By Stephen A. Cooper
In his rollicking tell-all book, “The Half That’s Never Been Told: The Real-Life Reggae Adventures of Doctor Dread” (Akashic Books 2015), Gary Himelfarb a.k.a. “Dr. Dread” and the founder of “RAS (Real Authentic Sound) Records,” wrote of Toots Hibbert: “[H]e is the Otis Redding of Jamaican music. He’s toured with the [Rolling] Stones and has had the likes of Eric Clapton, Bonnie Raitt, Keith Richards, and Willie Nelson pay tribute to him on record.”
Echoing this high praise in a documentary about Toots’s life called “Reggae Got Soul” (airing on the BBC in 2011), renowned reggae historian Roger Steffens said: “I found some words in a British encyclopedia that sum [Toots] up that I’d like to share with you: No artist ever painted a broader and truer canvas of daily life in Jamaica than Toots. The full-blooded celebrations of ‘Sweet and Dandy’; the screaming cry against injustice in ‘54-46’; The harsh strains of ghetto life in ‘Pressure Drop’; the sheer exuberance of first love in ‘It’s You’; the happy companionship of ‘Never You Change’; the ever-present threat of violence described in ‘Bam Bam.’ That’s Toots.”
Also appearing in the documentary, Bonnie Raitt observed: “I think the reason Toots resonates so much with the rest of the world, and especially America, is he is just a badass soul singer”; and, distinguished music critic Anthony DeCurtis declares: “Toots’s voice is one of the great musical gifts of our time.” All of this happens in just the first nine minutes of the hour-long film! Afterwards, the moving, awe-inspiring tributes – from a vast number of equally impressive luminaries in music – just keep on coming.
And so dear reader, I’m sure you can imagine just how humbled I felt walking into Toots’s trailer to interview him shortly after he headlined the ninth annual Reggae on The Mountain in Topanga Canyon, California; upon leaving the stage there were deafening chants of “Toots! Toots!” from ecstatic festival-goers who knew they’d just been a part of music history, and who desperately wanted to hold on to Toots’s magical, legendary aura, just a bit longer. Instantly put at ease by Toots’s friendly, extroverted manner, I interviewed this one-of-a-kind figure in music; what follows is a transcription of the interview, modified only slightly for clarity and space considerations.
Q: Toots, thank you for blessing Reggae on the Mountain with that great performance!
Toots Hibbert: (Laughing) Oh, we didn’t have enough time to make it “great”!
Q: I heard you had some bus trouble getting here?
Toots Hibbert: (Laughing) Oh Lord!
Q: So Toots, this was your first time [performing] at Reggae on the Mountain. How was the crowd and the experience for you?
Toots Hibbert: My experience was very, very strong. To see so many people out there – and this was my first time. And it won’t be the last.
Q: Great! Awesome. Now, an article in Rolling Stone magazine announcing this tour that you’re on said you have recorded a whole heap of new material. And you sang at least one of these new songs tonight, right?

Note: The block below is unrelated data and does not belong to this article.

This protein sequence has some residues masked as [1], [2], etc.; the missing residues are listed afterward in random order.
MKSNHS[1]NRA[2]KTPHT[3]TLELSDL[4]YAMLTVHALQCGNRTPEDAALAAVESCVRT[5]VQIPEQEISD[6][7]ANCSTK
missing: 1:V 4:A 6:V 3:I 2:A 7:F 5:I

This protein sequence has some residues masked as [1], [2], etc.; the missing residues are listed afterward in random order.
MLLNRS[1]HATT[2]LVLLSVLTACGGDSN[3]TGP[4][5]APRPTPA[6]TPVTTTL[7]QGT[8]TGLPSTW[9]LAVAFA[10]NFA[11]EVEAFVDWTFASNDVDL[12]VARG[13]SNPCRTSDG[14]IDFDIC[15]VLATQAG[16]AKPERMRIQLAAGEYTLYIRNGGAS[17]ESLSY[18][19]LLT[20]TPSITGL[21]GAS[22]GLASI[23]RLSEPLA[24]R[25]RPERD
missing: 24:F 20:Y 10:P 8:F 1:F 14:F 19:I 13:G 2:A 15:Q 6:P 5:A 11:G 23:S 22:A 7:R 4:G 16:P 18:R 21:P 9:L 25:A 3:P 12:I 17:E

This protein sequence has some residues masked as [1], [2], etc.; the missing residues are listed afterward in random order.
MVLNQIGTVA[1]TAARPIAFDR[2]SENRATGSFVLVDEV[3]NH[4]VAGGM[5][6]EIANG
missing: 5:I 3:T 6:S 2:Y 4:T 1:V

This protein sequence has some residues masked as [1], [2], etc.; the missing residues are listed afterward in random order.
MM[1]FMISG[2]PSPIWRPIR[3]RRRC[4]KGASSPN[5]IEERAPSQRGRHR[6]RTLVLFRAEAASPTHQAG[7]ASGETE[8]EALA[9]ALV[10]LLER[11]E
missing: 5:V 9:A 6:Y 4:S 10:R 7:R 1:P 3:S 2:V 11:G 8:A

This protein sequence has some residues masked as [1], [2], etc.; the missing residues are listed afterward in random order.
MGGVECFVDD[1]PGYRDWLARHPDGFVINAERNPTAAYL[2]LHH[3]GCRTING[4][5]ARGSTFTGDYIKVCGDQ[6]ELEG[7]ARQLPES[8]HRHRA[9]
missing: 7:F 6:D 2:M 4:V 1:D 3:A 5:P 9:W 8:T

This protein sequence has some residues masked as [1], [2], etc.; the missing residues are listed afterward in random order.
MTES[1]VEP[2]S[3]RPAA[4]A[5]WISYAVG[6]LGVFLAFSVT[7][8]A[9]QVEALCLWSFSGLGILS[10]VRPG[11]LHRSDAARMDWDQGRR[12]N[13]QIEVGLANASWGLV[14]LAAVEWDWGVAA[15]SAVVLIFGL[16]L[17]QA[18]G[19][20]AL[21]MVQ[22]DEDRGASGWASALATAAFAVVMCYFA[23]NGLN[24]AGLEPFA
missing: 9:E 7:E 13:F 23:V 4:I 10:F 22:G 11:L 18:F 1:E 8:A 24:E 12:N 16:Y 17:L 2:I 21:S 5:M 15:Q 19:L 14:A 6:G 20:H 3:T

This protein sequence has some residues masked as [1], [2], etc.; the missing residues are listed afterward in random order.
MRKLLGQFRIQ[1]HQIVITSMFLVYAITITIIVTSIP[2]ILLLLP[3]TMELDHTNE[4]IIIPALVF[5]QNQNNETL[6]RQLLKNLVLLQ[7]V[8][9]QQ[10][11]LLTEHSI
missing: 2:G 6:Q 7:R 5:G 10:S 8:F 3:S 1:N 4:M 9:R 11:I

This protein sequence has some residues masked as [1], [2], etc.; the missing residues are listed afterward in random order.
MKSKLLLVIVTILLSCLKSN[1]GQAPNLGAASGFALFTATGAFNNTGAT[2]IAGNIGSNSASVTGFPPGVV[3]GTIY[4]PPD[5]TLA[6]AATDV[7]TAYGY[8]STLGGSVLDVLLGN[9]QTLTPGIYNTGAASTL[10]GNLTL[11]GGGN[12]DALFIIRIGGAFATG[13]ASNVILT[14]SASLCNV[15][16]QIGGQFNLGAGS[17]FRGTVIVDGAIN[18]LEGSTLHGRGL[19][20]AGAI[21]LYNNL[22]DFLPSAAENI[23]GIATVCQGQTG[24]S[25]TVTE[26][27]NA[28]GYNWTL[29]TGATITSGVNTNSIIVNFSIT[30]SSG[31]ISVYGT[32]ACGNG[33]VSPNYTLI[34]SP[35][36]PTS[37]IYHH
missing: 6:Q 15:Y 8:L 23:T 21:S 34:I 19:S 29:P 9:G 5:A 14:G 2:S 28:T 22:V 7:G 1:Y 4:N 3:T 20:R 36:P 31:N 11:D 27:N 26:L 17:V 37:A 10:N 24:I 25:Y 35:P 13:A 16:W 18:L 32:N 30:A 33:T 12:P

Toots Hibbert: Yes!
Q: “Marley” was a new song. Were there any other new songs that you sang tonight – that I may not have caught?
Toots Hibbert: No. That is the only one I want to release [and promote right] now.
Q: When will you be releasing your next new album?
Toots Hibbert: Uh, I don’t have a good plan yet. Because there’s so many good songs. And you know when I [perform], people always want to hear [all of my] old number one [hit] songs dem.
Toots Hibbert: So we’re going to find a way out of it, me and my management, and um . . . .
Q: Do you have a title for [your new] album yet?
Toots Hibbert: No.
Q: Are there any collaborations with other artists on your new album?
Toots Hibbert: Some. Not really a lot. It’s [going to be a] surprise. Maybe four.
Q: Four collaborations?
Toots Hibbert: Yes. Maybe I’ll get more. But we don’t know [how many there’ll be] right now. The songs are very good: I play the guitar, I play the bass, I play the keyboard –
Toots Hibbert: I play everything.
Q: Every instrument?
Toots Hibbert: Every instrument. And I produce this myself, as I used to produce all of my songs. I wrote them. I built them. I put it up, and I break it down. And I mek it to be real good.
Q: Toots, in a documentary about your life that aired on the BBC in 2011, you said you were maybe 8 years old when your mom passed –
Toots Hibbert: Yeah.
Q: – and then, you were only 14 to 16 years old when your father died. And you were the last of fourteen children. And every day you walked 5 miles from home to school.
Toots Hibbert: Yeah.
Q: But despite all of this sufferation [and more], there is such a joy in all of your songs. Can you explain how that could be – how were you able to be so joyful [in your music]?
Toots Hibbert: Because I go into a spiritual home, my family. I’m very spiritual. You have to go to the church. You have to love certain respect, and manners. And to know how to treat people. Black and white. We all must come together by the rules of right. No one is better – no black people are better than white people; no white people are better than black people. Everywhere I go, I have that international power: from my parents, [and] from God. So we just have to appreciate my audience, appreciate you, appreciate everyone.
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